Also launched, Google Enterprise Labs, where enterprise customers can download new experimental features for the Search Appliances and Google Mini systems. It launches with a search-as-you-type application that can be applied to any text field that queries the Appliance and shows rich preview, complete with thumbnails and category grouping. Also, it has Do-it-Yourself Keymatches, which lets users add smart answers to the top of search results, and Parametric Search, which accesses your metadata to provide seperate sidebar navigation through that data.
Google has handed over production of the Google Search Appliance, its only real hardware product, to Dell. The Search Appliance, which attaches to corporate networks to enable Google-powered internal search, has been a pretty good product for Google, but didn’t fit with the fact that the company had little experience with hardware, and was too expensive compared with similar products (including free software from Yahoo).
With Dell taking over, a company with more expertise in manufacturing can handle that end, while Google does what it does best, and handle the software side of things. Dell can market the search appliance along with its server products, which probably makes it a better sale than from Google’s own website. Google could use the help, since by its own admission, its only sold 9,000 of them.
Google has added some new abilities to Google Mini, the smaller, cheaper version of its Search Appliance, giving it many features that have been added to the big Google Search Appliance. Minis now recognize access settings from Windows NT LAN Manager, Active Directory, Lightweight Directory Access Protocol directories and in HTTP Basic schemes for online transactions.
OneBox for Search Appliances has alos been added, letting owners create OneBoxes to be shown above search results to help on certain types of queries.
Meanwhile, a major search improvement is the OneBox feature, which lets the engine identify the intent of certain queries and compile and present a digest of data at the top of the search results list that may answer the user’s questions, saving them from having to click on search results. OneBox can be configured to compile human resources data, sales transaction details and employee contact and calendar information, for example.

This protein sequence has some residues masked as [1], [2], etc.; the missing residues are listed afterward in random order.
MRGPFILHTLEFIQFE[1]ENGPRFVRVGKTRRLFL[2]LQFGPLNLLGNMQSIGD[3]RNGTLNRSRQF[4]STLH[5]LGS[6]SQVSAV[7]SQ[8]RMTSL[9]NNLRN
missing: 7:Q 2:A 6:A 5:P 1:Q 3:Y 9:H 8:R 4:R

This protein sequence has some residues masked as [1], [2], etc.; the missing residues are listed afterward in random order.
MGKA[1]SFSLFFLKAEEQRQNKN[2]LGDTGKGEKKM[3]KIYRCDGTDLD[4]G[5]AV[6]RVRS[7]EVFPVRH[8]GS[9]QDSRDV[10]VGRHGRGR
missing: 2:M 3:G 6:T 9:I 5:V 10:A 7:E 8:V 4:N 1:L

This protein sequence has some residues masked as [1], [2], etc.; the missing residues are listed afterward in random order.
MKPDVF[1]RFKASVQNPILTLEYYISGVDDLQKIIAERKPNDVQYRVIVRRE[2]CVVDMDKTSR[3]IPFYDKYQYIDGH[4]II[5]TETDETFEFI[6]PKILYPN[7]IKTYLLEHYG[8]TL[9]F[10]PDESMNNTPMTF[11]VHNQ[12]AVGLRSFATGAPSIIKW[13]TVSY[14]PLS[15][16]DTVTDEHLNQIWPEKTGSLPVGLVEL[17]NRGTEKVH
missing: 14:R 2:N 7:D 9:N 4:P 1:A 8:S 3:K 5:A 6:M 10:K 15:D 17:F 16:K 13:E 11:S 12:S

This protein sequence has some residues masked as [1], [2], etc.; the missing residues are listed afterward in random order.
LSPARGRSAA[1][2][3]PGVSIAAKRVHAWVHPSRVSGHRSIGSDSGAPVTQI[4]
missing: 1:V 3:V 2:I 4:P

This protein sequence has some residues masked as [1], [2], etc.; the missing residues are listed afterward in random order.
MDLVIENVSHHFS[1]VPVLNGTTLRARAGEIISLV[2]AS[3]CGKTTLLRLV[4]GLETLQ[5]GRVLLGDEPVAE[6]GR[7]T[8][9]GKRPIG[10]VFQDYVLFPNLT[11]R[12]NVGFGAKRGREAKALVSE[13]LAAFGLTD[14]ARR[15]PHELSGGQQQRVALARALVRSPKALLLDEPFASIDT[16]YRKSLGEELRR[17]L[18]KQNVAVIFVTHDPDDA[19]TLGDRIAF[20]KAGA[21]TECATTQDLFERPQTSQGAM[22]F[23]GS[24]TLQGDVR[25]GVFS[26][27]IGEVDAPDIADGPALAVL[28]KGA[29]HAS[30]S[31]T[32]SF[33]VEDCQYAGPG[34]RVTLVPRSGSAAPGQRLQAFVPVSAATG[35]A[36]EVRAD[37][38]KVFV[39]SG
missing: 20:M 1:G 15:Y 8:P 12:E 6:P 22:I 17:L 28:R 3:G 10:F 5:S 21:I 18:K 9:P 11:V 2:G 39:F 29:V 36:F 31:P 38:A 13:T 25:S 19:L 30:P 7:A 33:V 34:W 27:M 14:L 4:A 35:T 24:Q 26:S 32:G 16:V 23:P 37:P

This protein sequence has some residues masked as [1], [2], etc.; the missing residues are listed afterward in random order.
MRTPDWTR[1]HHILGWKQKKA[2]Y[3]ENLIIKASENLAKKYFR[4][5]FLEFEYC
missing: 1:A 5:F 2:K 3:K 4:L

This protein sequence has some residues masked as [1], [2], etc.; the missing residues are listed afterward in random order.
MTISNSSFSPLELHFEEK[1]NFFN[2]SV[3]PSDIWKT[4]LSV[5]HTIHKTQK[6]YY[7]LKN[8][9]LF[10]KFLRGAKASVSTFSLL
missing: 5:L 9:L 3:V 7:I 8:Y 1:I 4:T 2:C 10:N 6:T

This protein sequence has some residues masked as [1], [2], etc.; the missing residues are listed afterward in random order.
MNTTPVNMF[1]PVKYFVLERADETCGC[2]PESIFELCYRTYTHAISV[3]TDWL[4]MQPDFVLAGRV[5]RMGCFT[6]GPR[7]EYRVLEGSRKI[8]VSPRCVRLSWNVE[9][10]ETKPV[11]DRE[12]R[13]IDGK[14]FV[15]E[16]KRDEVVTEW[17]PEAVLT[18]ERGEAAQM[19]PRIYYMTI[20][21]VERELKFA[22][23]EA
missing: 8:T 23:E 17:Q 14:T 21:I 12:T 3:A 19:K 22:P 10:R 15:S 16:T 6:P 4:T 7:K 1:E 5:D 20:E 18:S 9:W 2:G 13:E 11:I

Mini also now integrates with Google Analytics, including tracking searches made on the box, integrates with Google Sitemaps, and allows searching by number ranges (including dates, times or prices).
IT World suggest that Google is concerned that Yahoo/IBM’s OmiFind service, which is free and does much of what Google’s search appliances do, without the need for specialized hardware. OmniFind can index up to 500,000 documents, while the Mini can only do 50,000 in the $1,995 configuration, up to 300,000 in the $8,995 configuration. Google needs to at least think about releasing Search Appliance as an operating system.
IBM and Yahoo have announced an enterprise search product designed to compete with Google’s Mini Search Appliance, with one huge distinction: IBM/Yahoo’s solution is completely free. IBM OmniFind Yahoo Edition, powered by IBM’s enterprise search with a Yahoo interface and Yahoo web search, can index up to 500,000 documents and more than 200 file types. The UI output can be customized and outputted in multiple formats for embedding withing corporate websites.
It looks like a very powerful product, and the price ($0) is far too tempting for many to ignore. I could see a lot of midrange internet companies powering their internal and external search with this, and it exposes a hole in Google’s product line. While the Google Mini does sell, a lot of companies would probably prefer to just handle the whole thing in software, controlling the hardware used by their servers.
How can Google compete with free? With free, of course! Hopefully, Google’s prepared for this eventuality, and has a Google Search Appliance Software Suite in development. Release a free Google enterprise software search product, and have it promote the Google Mini and Google Search Appliance. Let companies get tied to the Google software product, while letting them know that an even better experience awaits them if they upgrade to the hardware product.
I’m tempted to install the IBM/Yahoo product on my server. It sounds great. With no comparable Google product, Yahoo’s blown things wide open.
As a part of its massive deal with Dell, the computer manufacturer will be supplying Google with servers, which Google will then sell to corporate customers. This will be the next generation of Google search appliance, bearing Dell hardware but the Google name and software (and yellow swiss cheese design).
Dell spokesperson Jess Blackburn said the products are based on the company’s server platform but will feature Google-branded logos. The systems will be sold to Google’s corporate clients as the Google Search Appliance.
“These would in effect be Google products,” Blackburn said. “Nothing about the server would make you think it’s a Dell platform.”
Dell currently sells its PowerEdge 850 servers for as little as $699 with a 2.66 GHz Celeron D, 512 MB of RAM, a 3-year basic warranty and onsite service, 80 GB of hard drive space and a 24X CD drive. Add on whatever you think the search appliance system is worth, and you have the idea of how cheap a search appliance could get on Dell hardware. The cheapest Google Mini is currently $1,995, while the full-on search appliance starts at $30,000.
Of course, god only knows how much the “cheesebox” stylings add to the price…